"But you have remained in this house; you surely have not been in the hut, at Mooseridge?"

"I have gone wherever uncle Chainbearer has gone, and shall go with him, so long as we both live. Nothing shall ever separate us again. His years demand this, and gratitude is added to my love. Frank might possibly do better than work for the little he receives; but he will not quit us. The poor love each other intensely!"

"But I have desired your uncle to use this house, and for your sake I should think he would accept the offer."

"How could he, and carry chain twenty miles distant? We have been here, occasionally, a few days at a time; but the work was to be done and it must be done on the land itself."

"Of course, you merely gave your friends the pleasure of your company, and looked a little to their comforts, on their return from a hard day's work?"

Dus raised her eyes to mine; smiled; then she looked sad, her under-lip quivering slightly; after which a smile that was not altogether without humor succeeded. I watched these signs of varying feeling with an interest I cannot describe; for the play of virtuous and ingenuous emotion on a lovely female countenance is one of the rarest sights in nature.

"I can carry chain," said the girl, at the close of this exhibition of feeling.

"You can carry chain, Ursula-Dus, or whatever I am to call you--"

"Call me Dus-I love that name best."

"You can carry chain, I suppose, is true enough-but, you do not mean that you have?"

The face of Dus flushed; but she looked me full in the eye, as she nodded her head to express an affirmative; and she smiled as sweetly as ever woman smiled.

"For amusement-to say you have done it-in jest!"

"To help my uncle and brother, who had not the means to hire a second man."

"Good God! Miss Malbone-Ursula-Dus--"

"The last is the most proper name for a chainbearess," rejoined the girl, smiling; and actually taking my hand by an involuntary movement of her sympathy in the shock I so evidently felt. "But, why should you look upon that little toil as so shocking, when it is healthful and honest? You are thinking of a sister reduced to what strikes you as man's proper work."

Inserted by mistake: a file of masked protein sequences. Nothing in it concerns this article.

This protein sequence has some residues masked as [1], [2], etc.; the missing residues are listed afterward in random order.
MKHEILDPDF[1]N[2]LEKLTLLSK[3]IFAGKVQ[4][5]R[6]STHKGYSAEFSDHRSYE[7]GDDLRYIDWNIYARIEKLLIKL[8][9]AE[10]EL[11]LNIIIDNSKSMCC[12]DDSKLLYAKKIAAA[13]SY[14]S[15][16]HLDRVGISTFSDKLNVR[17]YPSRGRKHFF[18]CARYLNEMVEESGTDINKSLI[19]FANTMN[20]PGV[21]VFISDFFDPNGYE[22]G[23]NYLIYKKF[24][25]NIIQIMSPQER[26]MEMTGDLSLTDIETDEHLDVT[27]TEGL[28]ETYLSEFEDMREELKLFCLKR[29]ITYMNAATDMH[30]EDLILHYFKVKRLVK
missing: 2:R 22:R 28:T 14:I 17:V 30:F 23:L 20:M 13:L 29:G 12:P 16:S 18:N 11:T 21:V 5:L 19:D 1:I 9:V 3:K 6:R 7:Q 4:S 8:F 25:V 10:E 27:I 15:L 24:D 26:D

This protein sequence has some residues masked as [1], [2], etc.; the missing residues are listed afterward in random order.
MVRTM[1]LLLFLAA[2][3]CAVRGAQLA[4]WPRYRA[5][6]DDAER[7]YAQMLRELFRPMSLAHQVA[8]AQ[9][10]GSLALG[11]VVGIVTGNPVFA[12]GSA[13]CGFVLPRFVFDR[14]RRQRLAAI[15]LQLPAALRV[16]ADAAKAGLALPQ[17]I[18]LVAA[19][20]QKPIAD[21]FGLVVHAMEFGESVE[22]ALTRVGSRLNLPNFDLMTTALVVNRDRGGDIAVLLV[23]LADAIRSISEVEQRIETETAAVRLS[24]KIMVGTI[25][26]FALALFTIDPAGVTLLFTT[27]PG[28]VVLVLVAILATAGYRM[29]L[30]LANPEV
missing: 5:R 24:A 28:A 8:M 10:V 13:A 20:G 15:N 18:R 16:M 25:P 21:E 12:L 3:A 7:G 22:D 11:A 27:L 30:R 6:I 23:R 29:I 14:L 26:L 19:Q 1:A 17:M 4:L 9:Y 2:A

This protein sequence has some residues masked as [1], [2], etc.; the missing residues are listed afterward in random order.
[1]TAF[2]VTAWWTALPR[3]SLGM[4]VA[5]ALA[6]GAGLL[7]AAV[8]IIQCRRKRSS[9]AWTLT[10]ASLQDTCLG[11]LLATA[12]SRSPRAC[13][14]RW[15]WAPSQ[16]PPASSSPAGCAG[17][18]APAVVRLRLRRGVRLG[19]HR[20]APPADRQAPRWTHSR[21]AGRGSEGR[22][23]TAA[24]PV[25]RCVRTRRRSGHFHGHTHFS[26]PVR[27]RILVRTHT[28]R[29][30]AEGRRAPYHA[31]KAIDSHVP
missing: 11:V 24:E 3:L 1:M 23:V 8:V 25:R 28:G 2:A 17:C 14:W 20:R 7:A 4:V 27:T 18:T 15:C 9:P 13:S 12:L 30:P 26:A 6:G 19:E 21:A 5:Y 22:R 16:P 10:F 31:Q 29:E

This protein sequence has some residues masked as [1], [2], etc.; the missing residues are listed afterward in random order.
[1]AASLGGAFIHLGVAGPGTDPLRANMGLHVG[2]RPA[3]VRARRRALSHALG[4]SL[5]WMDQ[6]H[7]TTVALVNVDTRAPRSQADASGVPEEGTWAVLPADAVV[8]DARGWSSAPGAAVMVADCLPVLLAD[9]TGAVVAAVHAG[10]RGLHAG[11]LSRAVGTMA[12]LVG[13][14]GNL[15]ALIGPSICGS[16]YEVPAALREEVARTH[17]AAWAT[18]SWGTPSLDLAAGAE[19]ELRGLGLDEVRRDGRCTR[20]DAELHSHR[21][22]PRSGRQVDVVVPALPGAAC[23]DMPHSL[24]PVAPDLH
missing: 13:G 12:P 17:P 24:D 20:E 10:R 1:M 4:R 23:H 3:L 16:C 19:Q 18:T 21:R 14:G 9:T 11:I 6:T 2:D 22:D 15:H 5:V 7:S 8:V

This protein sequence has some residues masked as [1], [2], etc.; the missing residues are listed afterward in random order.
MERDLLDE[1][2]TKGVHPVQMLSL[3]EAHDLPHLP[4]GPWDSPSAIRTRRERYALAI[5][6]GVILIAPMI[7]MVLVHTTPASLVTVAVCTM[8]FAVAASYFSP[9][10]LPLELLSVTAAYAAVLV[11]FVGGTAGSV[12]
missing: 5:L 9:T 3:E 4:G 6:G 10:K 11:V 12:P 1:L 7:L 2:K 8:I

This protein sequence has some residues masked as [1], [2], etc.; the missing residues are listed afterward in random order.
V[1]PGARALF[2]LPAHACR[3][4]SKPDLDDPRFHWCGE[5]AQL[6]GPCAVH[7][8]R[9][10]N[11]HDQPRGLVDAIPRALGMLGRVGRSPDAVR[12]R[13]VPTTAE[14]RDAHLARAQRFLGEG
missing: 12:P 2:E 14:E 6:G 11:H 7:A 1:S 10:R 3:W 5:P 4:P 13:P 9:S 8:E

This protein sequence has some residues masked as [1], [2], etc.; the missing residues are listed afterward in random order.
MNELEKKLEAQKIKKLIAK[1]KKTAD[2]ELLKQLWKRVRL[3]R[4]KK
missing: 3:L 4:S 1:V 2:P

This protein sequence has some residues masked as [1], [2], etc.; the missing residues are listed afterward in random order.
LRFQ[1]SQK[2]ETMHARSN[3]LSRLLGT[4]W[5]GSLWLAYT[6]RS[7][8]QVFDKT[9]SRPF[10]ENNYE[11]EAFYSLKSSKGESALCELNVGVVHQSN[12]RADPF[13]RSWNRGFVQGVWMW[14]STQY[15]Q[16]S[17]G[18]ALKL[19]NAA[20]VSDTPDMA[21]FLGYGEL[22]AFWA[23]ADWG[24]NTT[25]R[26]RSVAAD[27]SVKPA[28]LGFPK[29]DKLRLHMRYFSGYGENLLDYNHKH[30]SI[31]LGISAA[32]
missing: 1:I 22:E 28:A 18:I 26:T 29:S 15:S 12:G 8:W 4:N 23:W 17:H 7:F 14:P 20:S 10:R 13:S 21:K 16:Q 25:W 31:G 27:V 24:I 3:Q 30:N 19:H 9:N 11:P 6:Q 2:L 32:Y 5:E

Dus relinquished my hand almost as soon as she had touched it; and she did it with a slight start, as if shocked at her own temerity.

"What is man's work, and man's work, only."

"Yet woman can perform it; and, as uncle Chainbearer will tell you, perform it well. I had no other concern, the month I was at work, than the fear that my strength would not enable me to do as much as my uncle and brother, and thus lessen the service they could render you each day. They kept me on the dry land, so there were no wet feet, and your woods are as clear of underbrush as an orchard. There is no use in attempting to conceal the fact, for it is known to many, and would have reached your ears sooner or later. Then concealment is always painful to me, and never more so than when I hear you, and see you treating your hired servant as an equal."

"Miss Malbone! For God's sake, let me hear no more of this-old Andries judged rightly of me, in wishing to conceal this; for I should never have allowed it to go on for a moment."

"And in what manner could you have prevented it, Major Littlepage? My uncle has taken the business of you at so much the day, finding surveyor and laborers-poor, dear Frank! He, at least, does not rank with the laborers, and as for my uncle, he has long had an honest pride in being the best chainbearer in the country-why need his niece scruple about sharing in his well-earned reputation?"

"But you, Miss Malbone-dearest Dus-who have been so educated, who are born a lady, who are loved by Priscilla Bayard, the sister of Frank, are not in your proper sphere, while thus occupied."

"It is not so easy to say what is the proper sphere of a woman. I admit it ought to be, in general, in the domestic circle and under the domestic roof; but circumstances must control that. We hear of wives who follow their husbands to the camp, and we hear of nuns who come out of their convents to attend the sick and wounded in hospitals. It does not strike me, then, as so bad in a girl who offers to aid her parent as I have aided mine, when the alternative was to suffer by want."